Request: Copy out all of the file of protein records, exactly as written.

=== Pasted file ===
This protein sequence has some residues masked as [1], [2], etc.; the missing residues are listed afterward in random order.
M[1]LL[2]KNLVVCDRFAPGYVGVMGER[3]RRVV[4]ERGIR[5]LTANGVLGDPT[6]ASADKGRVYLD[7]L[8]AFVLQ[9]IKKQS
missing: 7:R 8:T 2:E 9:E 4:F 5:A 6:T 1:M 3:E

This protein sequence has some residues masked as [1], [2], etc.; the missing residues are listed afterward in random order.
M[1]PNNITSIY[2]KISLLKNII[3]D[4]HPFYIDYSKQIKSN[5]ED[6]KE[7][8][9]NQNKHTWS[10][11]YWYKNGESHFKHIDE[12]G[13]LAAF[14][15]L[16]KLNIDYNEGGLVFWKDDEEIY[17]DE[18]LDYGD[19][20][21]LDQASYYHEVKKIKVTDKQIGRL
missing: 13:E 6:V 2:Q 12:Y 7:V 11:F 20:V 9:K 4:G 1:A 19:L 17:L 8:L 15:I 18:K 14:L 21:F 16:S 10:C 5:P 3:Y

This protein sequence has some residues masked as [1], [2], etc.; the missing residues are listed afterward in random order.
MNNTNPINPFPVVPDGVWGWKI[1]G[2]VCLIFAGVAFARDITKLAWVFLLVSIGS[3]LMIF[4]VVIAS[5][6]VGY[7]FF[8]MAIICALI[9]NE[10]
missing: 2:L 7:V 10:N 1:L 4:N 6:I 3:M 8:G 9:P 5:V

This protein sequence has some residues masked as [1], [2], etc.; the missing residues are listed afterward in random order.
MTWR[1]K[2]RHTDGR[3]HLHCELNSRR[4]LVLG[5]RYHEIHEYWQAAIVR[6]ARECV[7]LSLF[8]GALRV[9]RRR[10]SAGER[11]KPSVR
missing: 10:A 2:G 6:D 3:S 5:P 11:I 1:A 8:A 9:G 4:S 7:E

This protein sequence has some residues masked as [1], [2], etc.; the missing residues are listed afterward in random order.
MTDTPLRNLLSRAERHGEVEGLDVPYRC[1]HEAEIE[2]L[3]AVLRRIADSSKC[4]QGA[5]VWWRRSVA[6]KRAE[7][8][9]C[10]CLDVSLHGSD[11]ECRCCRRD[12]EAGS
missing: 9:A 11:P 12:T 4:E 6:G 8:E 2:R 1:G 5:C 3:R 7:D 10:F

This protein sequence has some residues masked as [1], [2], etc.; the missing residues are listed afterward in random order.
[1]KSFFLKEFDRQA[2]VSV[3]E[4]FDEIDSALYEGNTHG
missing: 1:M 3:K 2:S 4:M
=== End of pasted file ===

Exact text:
This protein sequence has some residues masked as [1], [2], etc.; the missing residues are listed afterward in random order.
M[1]LL[2]KNLVVCDRFAPGYVGVMGER[3]RRVV[4]ERGIR[5]LTANGVLGDPT[6]ASADKGRVYLD[7]L[8]AFVLQ[9]IKKQS
missing: 7:R 8:T 2:E 9:E 4:F 5:A 6:T 1:M 3:E

This protein sequence has some residues masked as [1], [2], etc.; the missing residues are listed afterward in random order.
M[1]PNNITSIY[2]KISLLKNII[3]D[4]HPFYIDYSKQIKSN[5]ED[6]KE[7][8][9]NQNKHTWS[10][11]YWYKNGESHFKHIDE[12]G[13]LAAF[14][15]L[16]KLNIDYNEGGLVFWKDDEEIY[17]DE[18]LDYGD[19][20][21]LDQASYYHEVKKIKVTDKQIGRL
missing: 13:E 6:V 2:Q 12:Y 7:V 11:F 20:V 9:K 4:G 1:A 19:L 17:L 8:L 15:I 18:K 14:L 21:F 16:S 10:C 5:P 3:Y

This protein sequence has some residues masked as [1], [2], etc.; the missing residues are listed afterward in random order.
MNNTNPINPFPVVPDGVWGWKI[1]G[2]VCLIFAGVAFARDITKLAWVFLLVSIGS[3]LMIF[4]VVIAS[5][6]VGY[7]FF[8]MAIICALI[9]NE[10]
missing: 2:L 7:V 10:N 1:L 4:N 6:I 3:M 8:G 9:P 5:V

This protein sequence has some residues masked as [1], [2], etc.; the missing residues are listed afterward in random order.
MTWR[1]K[2]RHTDGR[3]HLHCELNSRR[4]LVLG[5]RYHEIHEYWQAAIVR[6]ARECV[7]LSLF[8]GALRV[9]RRR[10]SAGER[11]KPSVR
missing: 10:A 2:G 6:D 3:S 5:P 11:I 1:A 8:A 9:G 4:S 7:E

This protein sequence has some residues masked as [1], [2], etc.; the missing residues are listed afterward in random order.
MTDTPLRNLLSRAERHGEVEGLDVPYRC[1]HEAEIE[2]L[3]AVLRRIADSSKC[4]QGA[5]VWWRRSVA[6]KRAE[7][8][9]C[10]CLDVSLHGSD[11]ECRCCRRD[12]EAGS
missing: 9:A 11:P 12:T 4:E 6:G 8:E 2:R 1:G 5:C 3:R 7:D 10:F

This protein sequence has some residues masked as [1], [2], etc.; the missing residues are listed afterward in random order.
[1]KSFFLKEFDRQA[2]VSV[3]E[4]FDEIDSALYEGNTHG
missing: 1:M 3:K 2:S 4:M